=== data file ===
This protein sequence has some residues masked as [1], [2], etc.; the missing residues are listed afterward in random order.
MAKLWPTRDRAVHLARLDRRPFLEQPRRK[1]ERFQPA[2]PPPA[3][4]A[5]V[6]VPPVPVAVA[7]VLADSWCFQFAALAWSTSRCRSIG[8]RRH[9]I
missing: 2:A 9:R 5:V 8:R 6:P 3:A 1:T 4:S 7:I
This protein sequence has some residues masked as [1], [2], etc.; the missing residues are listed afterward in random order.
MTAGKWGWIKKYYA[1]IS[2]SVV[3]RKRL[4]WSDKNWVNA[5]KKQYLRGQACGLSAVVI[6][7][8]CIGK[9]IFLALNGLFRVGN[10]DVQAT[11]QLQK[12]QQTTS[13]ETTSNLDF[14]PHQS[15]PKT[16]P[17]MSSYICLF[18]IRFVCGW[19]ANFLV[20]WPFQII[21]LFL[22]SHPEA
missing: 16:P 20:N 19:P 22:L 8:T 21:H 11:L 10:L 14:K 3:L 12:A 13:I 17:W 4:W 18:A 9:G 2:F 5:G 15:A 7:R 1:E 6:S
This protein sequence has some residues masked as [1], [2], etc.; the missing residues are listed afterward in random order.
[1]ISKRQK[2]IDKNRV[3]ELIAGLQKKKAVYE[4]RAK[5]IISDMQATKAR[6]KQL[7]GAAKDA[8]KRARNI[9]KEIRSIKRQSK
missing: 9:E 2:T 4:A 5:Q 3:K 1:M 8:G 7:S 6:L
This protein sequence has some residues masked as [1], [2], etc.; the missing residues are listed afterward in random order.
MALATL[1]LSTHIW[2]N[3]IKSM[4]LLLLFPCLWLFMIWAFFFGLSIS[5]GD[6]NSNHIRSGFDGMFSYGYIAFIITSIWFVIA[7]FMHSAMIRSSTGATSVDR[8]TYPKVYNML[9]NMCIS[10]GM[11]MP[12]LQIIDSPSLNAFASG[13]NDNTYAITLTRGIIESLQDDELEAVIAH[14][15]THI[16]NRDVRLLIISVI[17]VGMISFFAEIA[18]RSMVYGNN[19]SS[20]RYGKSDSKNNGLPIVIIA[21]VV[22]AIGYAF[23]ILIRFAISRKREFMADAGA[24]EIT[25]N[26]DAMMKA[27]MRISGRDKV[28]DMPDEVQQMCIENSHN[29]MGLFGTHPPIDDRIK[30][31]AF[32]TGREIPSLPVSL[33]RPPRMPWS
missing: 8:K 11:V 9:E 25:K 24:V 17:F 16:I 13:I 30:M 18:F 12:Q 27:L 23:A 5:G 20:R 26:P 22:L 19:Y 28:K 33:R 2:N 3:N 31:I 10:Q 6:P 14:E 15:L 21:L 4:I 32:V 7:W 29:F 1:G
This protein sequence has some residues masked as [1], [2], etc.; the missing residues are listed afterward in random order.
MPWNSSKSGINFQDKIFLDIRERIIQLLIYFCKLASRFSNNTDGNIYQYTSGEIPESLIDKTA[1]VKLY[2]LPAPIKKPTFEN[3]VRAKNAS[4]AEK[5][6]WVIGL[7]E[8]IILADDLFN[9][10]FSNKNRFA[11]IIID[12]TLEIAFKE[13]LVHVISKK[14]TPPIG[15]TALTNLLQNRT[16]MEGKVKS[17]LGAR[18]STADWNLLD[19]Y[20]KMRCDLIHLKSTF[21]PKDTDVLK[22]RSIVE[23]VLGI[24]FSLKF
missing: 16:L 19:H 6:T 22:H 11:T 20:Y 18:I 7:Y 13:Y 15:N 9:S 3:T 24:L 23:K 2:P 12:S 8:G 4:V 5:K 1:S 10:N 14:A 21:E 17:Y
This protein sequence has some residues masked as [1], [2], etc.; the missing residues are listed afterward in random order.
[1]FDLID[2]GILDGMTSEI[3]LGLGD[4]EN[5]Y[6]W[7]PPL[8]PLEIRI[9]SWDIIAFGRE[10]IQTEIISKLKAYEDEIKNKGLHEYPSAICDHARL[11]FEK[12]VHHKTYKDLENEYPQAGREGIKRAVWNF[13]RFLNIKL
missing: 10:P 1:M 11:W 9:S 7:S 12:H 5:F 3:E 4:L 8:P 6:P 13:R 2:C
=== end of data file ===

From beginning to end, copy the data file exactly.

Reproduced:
This protein sequence has some residues masked as [1], [2], etc.; the missing residues are listed afterward in random order.
MAKLWPTRDRAVHLARLDRRPFLEQPRRK[1]ERFQPA[2]PPPA[3][4]A[5]V[6]VPPVPVAVA[7]VLADSWCFQFAALAWSTSRCRSIG[8]RRH[9]I
missing: 2:A 9:R 5:V 8:R 6:P 3:A 1:T 4:S 7:I
This protein sequence has some residues masked as [1], [2], etc.; the missing residues are listed afterward in random order.
MTAGKWGWIKKYYA[1]IS[2]SVV[3]RKRL[4]WSDKNWVNA[5]KKQYLRGQACGLSAVVI[6][7][8]CIGK[9]IFLALNGLFRVGN[10]DVQAT[11]QLQK[12]QQTTS[13]ETTSNLDF[14]PHQS[15]PKT[16]P[17]MSSYICLF[18]IRFVCGW[19]ANFLV[20]WPFQII[21]LFL[22]SHPEA
missing: 16:P 20:N 19:P 22:L 8:T 21:H 11:L 10:L 14:K 3:L 12:A 13:I 17:W 4:W 18:A 9:G 2:F 5:G 15:A 7:R 1:E 6:S
This protein sequence has some residues masked as [1], [2], etc.; the missing residues are listed afterward in random order.
[1]ISKRQK[2]IDKNRV[3]ELIAGLQKKKAVYE[4]RAK[5]IISDMQATKAR[6]KQL[7]GAAKDA[8]KRARNI[9]KEIRSIKRQSK
missing: 9:E 2:T 4:A 5:Q 3:K 1:M 8:G 7:S 6:L
This protein sequence has some residues masked as [1], [2], etc.; the missing residues are listed afterward in random order.
MALATL[1]LSTHIW[2]N[3]IKSM[4]LLLLFPCLWLFMIWAFFFGLSIS[5]GD[6]NSNHIRSGFDGMFSYGYIAFIITSIWFVIA[7]FMHSAMIRSSTGATSVDR[8]TYPKVYNML[9]NMCIS[10]GM[11]MP[12]LQIIDSPSLNAFASG[13]NDNTYAITLTRGIIESLQDDELEAVIAH[14][15]THI[16]NRDVRLLIISVI[17]VGMISFFAEIA[18]RSMVYGNN[19]SS[20]RYGKSDSKNNGLPIVIIA[21]VV[22]AIGYAF[23]ILIRFAISRKREFMADAGA[24]EIT[25]N[26]DAMMKA[27]MRISGRDKV[28]DMPDEVQQMCIENSHN[29]MGLFGTHPPIDDRIK[30][31]AF[32]TGREIPSLPVSL[33]RPPRMPWS
missing: 8:K 11:V 9:E 25:K 24:V 17:F 16:I 13:I 30:M 18:F 12:Q 27:L 23:A 5:G 20:R 26:P 22:L 19:Y 28:K 33:R 2:N 3:N 31:I 10:Q 6:P 14:E 15:L 21:L 4:I 32:V 7:W 29:F 1:G
This protein sequence has some residues masked as [1], [2], etc.; the missing residues are listed afterward in random order.
MPWNSSKSGINFQDKIFLDIRERIIQLLIYFCKLASRFSNNTDGNIYQYTSGEIPESLIDKTA[1]VKLY[2]LPAPIKKPTFEN[3]VRAKNAS[4]AEK[5][6]WVIGL[7]E[8]IILADDLFN[9][10]FSNKNRFA[11]IIID[12]TLEIAFKE[13]LVHVISKK[14]TPPIG[15]TALTNLLQNRT[16]MEGKVKS[17]LGAR[18]STADWNLLD[19]Y[20]KMRCDLIHLKSTF[21]PKDTDVLK[22]RSIVE[23]VLGI[24]FSLKF
missing: 16:L 19:H 6:T 22:H 11:T 20:Y 18:I 7:Y 13:Y 15:N 9:S 3:T 24:L 23:K 2:P 12:S 8:G 4:V 5:K 1:S 10:N 14:A 21:E 17:Y
This protein sequence has some residues masked as [1], [2], etc.; the missing residues are listed afterward in random order.
[1]FDLID[2]GILDGMTSEI[3]LGLGD[4]EN[5]Y[6]W[7]PPL[8]PLEIRI[9]SWDIIAFGRE[10]IQTEIISKLKAYEDEIKNKGLHEYPSAICDHARL[11]FEK[12]VHHKTYKDLENEYPQAGREGIKRAVWNF[13]RFLNIKL
missing: 10:P 1:M 11:W 9:S 7:S 12:H 5:F 3:E 4:L 8:P 6:P 13:R 2:C